In 2011, Democrats and Republicans agreed that the federal budget needed to be balanced quickly. Unfortunately, they couldn't agree on how, and the ongoing struggle to decide between lower taxes and slashed social programs slowly ground Congress to a halt. Ultimately, the argument got punted to a Supercommittee of twelve congressmen and senators who basked in the lucrative attention of well-funded lobbyists before admitting that they couldn't reach agreement. As of now, the country is on the road to $1.2 trillion in automatic cuts to defense and social programs that neither side wants to face.
In 2011, consumers learned about unintended consequences as the CARD act -- a law that was designed to help bank customers -- led to a host of bizarre new fees that banks enacted in order to pump up their profits. Facing looming charges for debit card usage, coin deposits, online banking, and a host of other previously free transactions, thousands of Americans did the smart thing: they moved to credit unions and pay-as-you-go refillable debit cards.
After a year of shrill fights over the debt ceiling, the balanced budget, and pretty much everything else, Congress unveiled its coup de grace: a battle over a payroll tax break that would save millions of dollars for middle class families. Following a bipartisan Senate compromise that would extend the break for two months, the legislation hit a wall in the House, where a group of Republicans tabled it, then reversed themselves and passed a very slightly modified version. This Christmas, everyone from President Obama to Karl Rove seems to agree about one thing: John Boehner and his fellow House Republicans are getting coal in their stockings this year.
As 2011's occupations and protests fade into memory -- at least for the winter -- it's clear that, for all their fury, the cries of the 99 percenters failed to bring about the end of capitalism, massive redistribution of wealth, or even the much-anticipated beheading of the Koch brothers. But, while OWS's very public enjoyment of the First Amendment didn't overthrow the government or rejigger the economy, it fundamentally changed the national conversation about wealth in America. Whether you're in the 99%, the 1%, the 53% or the 47%, chances are that you've started to rethink your place in the economic hierarchy.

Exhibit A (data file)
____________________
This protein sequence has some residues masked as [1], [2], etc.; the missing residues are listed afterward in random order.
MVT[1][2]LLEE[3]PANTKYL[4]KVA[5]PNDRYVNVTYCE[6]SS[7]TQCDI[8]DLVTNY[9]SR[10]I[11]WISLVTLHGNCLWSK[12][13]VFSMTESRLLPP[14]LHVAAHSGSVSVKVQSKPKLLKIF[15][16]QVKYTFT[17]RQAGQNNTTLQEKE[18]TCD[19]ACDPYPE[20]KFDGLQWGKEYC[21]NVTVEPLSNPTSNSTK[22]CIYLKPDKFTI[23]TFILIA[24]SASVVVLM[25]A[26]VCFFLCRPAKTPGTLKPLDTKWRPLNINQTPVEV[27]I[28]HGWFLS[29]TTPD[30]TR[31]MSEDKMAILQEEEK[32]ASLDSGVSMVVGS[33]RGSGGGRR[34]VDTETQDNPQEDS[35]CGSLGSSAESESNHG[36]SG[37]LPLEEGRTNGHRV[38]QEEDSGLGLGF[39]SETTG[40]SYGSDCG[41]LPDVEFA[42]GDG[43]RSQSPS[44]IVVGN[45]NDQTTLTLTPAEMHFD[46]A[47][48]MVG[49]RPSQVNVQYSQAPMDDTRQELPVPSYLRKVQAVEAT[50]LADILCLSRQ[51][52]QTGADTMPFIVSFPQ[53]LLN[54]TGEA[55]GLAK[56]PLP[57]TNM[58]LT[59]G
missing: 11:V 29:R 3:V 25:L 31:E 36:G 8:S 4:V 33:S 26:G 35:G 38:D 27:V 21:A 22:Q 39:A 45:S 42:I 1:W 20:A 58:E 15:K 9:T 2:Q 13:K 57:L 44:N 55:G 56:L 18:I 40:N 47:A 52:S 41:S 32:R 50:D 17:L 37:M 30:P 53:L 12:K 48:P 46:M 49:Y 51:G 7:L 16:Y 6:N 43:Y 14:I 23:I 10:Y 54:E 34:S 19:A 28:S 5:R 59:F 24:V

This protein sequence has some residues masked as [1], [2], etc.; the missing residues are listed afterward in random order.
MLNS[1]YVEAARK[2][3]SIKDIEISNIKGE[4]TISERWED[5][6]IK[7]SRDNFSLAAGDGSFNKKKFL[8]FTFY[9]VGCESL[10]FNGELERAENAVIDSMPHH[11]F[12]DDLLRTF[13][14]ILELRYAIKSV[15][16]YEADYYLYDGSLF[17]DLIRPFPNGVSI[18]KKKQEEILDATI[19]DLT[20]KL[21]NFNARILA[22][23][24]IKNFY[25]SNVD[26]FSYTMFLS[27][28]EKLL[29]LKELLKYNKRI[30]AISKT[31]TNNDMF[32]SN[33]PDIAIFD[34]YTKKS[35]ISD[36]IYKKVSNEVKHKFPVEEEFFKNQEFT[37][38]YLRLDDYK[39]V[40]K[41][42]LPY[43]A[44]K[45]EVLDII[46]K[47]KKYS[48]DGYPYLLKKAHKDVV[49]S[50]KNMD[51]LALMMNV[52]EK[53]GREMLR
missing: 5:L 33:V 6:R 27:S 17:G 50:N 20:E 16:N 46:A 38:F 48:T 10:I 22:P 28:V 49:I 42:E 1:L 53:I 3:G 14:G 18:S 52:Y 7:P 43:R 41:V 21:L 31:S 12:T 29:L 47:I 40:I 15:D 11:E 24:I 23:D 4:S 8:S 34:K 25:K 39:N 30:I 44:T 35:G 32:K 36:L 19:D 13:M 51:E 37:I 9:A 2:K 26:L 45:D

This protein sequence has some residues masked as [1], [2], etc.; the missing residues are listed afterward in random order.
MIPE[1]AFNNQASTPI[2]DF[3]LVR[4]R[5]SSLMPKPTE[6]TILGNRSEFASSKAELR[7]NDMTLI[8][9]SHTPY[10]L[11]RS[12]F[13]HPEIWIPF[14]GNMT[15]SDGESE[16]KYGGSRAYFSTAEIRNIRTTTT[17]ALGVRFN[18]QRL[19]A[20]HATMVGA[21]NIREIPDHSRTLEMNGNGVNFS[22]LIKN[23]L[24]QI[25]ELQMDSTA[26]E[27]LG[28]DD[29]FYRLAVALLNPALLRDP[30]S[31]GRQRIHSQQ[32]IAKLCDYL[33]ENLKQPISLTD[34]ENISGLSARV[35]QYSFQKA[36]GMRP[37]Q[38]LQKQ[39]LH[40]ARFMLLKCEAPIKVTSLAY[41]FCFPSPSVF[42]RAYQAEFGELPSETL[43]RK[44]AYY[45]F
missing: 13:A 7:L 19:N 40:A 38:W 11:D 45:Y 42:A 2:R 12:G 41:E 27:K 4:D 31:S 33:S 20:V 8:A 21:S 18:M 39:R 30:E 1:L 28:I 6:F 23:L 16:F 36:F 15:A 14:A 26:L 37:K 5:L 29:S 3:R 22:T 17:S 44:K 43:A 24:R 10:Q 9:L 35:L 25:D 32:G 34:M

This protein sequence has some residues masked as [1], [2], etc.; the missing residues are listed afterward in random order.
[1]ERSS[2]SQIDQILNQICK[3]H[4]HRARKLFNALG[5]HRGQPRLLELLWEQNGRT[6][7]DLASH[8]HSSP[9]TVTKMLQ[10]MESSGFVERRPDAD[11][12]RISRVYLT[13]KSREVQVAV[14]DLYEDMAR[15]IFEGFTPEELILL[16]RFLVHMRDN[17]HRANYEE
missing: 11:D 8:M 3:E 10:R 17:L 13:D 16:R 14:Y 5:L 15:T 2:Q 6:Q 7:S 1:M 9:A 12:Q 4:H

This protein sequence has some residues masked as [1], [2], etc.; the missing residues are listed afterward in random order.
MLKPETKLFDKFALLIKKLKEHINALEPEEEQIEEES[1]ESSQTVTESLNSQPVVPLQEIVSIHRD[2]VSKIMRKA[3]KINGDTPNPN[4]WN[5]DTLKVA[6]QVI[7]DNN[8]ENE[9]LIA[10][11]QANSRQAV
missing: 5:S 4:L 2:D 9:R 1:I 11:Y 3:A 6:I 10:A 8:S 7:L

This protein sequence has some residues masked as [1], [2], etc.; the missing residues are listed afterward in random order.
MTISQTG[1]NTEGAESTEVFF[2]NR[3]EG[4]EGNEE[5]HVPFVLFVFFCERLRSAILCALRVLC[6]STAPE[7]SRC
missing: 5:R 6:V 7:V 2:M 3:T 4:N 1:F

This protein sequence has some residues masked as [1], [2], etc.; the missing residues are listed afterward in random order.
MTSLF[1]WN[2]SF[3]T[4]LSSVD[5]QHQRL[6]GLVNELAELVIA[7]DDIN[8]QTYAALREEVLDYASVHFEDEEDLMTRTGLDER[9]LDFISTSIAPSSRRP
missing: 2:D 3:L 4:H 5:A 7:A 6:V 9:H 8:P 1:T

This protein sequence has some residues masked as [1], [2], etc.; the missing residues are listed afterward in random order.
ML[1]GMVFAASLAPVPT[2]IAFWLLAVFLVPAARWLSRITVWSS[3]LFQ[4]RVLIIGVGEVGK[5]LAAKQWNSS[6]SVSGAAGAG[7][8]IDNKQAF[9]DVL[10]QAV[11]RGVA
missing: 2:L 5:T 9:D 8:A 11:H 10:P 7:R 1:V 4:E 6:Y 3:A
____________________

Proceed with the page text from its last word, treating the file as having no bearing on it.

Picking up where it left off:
Gas crises are nothing new. Every couple of years, petroleum prices rise to meteoric highs, pushing drivers off the road, slashing discretionary spending, and seriously threatening the economy. Whether these disruptions are caused by oil speculators, refinery changeovers, or simply growing demand, they seem to be coming with ever-increasing regularity -- along with calls for investment in alternative fuels, development of public transportation, and the implementation of a national energy policy. But until a consistent, nationwide solution appears, you might think about car pooling in the new year.
Whether you see June's Wisconsin protests as the last hurrah of American unions or the beginning of a pro-union backlash, it's clear that Governor Walker's push to cut collective bargaining benefits for public workers struck a nerve. Across the country, governors lined up behind Walker; at the same time, Democrats rallied to recall him from office. In the meantime, Wisconsin's public employees who were covered by the bill faced an average 8% pay cut, suggesting that labor lost the first battle, but the war is far from over.
One of December's biggest headlines was that the unemployment rate had dropped to 8.6%. But, while this is the lowest level in three years, the number of jobless remains extraordinarily high, as does the number of people who have settled for part time, seasonal, or other marginal work. For the Obama administration, the news was far from optimistic, as presidents with high levels of unemployment don't tend to be reelected. In fact, the record-holder for highest unemployment level at election time was Ronald Reagan, who got a second term despite a comparatively low rate of 7.2%.
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